Tuesday, 23 August 2016

Across the Colombo Process Member States, regulating private recruitment agencies attract policy attention and efforts, given their predominance in international recruitment of migrant workers in Asia.

Senior officials of the Colombo Process Member States met in Colombo, Sri Lanka, on 23 August 2016 to precisely discuss this issue at the Regional Symposium on “Promoting Regulatory Harmonization of Recruitment Intermediaries in Colombo Process Member States.”

The Regional Symposium was the first of three Regional Symposiums which support one of the key thematic priorities of the Colombo Process, namely Fostering Ethical Recruitment by addressing gaps and reducing differences in recruitment policies and legislation among the CP Member States and with key countries of destination. The First Regional Symposium aimed at:

  • identifying existing regulatory gaps and differences vis-à-vis global standards; and,
  • building consensus on the need for collaborative actions for promoting regulatory harmonization.

In his opening remarks, Mr. G. S. Withanage, the Secretary of the Ministry of Foreign Employment, Sri Lanka, highlighted that private recruitment agencies are integral part of facilitating migration, and when they do not act ethically, migrant workers face serious issues such as high recruitment fees, deceit about terms and conditions of employment contracts and the processing of forged documents, which are common complaints on the misconduct of recruitment agencies in the CP countries. He expressed his hope that the symposium would pave the way to identify gaps in our own regulatory frameworks and differences within the CP Member States and with countries of destination to help address this issue.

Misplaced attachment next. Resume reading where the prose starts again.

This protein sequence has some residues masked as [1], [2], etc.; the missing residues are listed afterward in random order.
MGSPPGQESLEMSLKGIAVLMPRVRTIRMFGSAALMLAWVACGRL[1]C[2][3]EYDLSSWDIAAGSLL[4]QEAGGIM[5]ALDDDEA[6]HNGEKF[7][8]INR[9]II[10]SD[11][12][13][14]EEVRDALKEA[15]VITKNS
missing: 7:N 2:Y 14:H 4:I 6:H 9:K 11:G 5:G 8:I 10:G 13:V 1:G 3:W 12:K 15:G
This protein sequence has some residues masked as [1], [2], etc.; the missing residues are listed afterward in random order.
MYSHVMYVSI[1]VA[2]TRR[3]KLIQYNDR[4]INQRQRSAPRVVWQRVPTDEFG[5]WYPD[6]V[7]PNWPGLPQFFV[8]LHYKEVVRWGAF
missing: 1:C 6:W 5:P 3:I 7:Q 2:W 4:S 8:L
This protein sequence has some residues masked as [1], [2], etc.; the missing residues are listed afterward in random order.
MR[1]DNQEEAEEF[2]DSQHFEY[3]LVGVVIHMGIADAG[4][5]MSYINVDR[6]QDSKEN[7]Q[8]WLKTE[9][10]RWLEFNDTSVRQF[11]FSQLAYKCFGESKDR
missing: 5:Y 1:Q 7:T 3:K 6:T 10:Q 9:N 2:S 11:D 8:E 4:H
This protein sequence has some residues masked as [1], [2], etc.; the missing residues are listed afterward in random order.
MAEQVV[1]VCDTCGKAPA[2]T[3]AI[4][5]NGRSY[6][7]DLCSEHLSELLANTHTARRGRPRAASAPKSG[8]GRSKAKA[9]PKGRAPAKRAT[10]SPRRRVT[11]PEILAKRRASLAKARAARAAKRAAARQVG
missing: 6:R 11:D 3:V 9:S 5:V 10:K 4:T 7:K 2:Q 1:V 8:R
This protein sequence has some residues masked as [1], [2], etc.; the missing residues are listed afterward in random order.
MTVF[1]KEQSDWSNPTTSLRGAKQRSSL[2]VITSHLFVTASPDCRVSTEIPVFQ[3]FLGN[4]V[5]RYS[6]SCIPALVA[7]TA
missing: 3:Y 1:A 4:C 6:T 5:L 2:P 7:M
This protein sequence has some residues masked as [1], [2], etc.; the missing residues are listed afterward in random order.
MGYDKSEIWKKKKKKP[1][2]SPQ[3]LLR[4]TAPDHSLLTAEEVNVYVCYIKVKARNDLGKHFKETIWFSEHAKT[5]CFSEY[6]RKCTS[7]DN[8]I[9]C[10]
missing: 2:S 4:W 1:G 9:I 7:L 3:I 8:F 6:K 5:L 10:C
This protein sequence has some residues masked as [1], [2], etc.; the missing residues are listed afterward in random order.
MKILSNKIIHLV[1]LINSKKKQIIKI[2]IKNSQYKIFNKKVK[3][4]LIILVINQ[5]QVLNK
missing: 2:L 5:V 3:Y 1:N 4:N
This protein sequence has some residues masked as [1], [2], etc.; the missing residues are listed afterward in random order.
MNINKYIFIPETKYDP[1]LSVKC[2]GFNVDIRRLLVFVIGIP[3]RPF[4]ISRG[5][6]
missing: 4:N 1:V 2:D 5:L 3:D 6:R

The discussions at the symposium primarily evolved around two Interactive Panel Discussions, in which Dr. Ray Jureidini, Professor of Migration Ethics and Human Rights from Hamad Bin Khalifa University in Qatar acted as the Host. The Panel Discussions, which focused on “Global standards and initiatives in Ethical Recruitment” and “Existing regulatory gaps and differences”, were enriched by diverse resource persons and discussants from the CP Member States, countries of destination, the private sector, the association of recruitment agencies, and IOM.

The interactive discussions yielded the following key recommendations including:

  • Enhanced understanding of recruitment processes and formal and informal actors involved in the processes thorough research;
  • Improved capacities of recruitment agencies through industry-led associations, notably the Overseas Employment Service Providers - Alliance of Asian Associations (OESPAAA);
  • Streamlined government systems/ alternative mechanisms for international recruitment, such as G2G arrangements or e-processes;
  • Strengthened recruitment monitoring;
  • Strengthened complaint mechanisms through increased collaboration with countries of destination;
  • Improved awareness among migrant workers of risks involved in agency-facilitated migration at every stage of migration;
  • Clarity on fees to be borne by migrant workers;
  • Strengthened engagement with all stakeholders including employers, the private sector, and CSOs; and,
  • Standardized terms of employment for domestic workers by reflecting labour standards and concerns.

The Second Symposium, which is scheduled in early 2017, will build on these key recommendations and further discuss priority collaborative actions.

The Regional Symposium was convened within the framework of IOM’s Regional Project “Strengthening Labour Migration Governance through Regional Cooperation in Colombo Process countries” with funding support from Swiss Agency for Development and Cooperation.


Report of the First Regional Symposium on “Promoting Regulatory Harmonization of Recruitment Intermediaries in the Colombo Process Member States”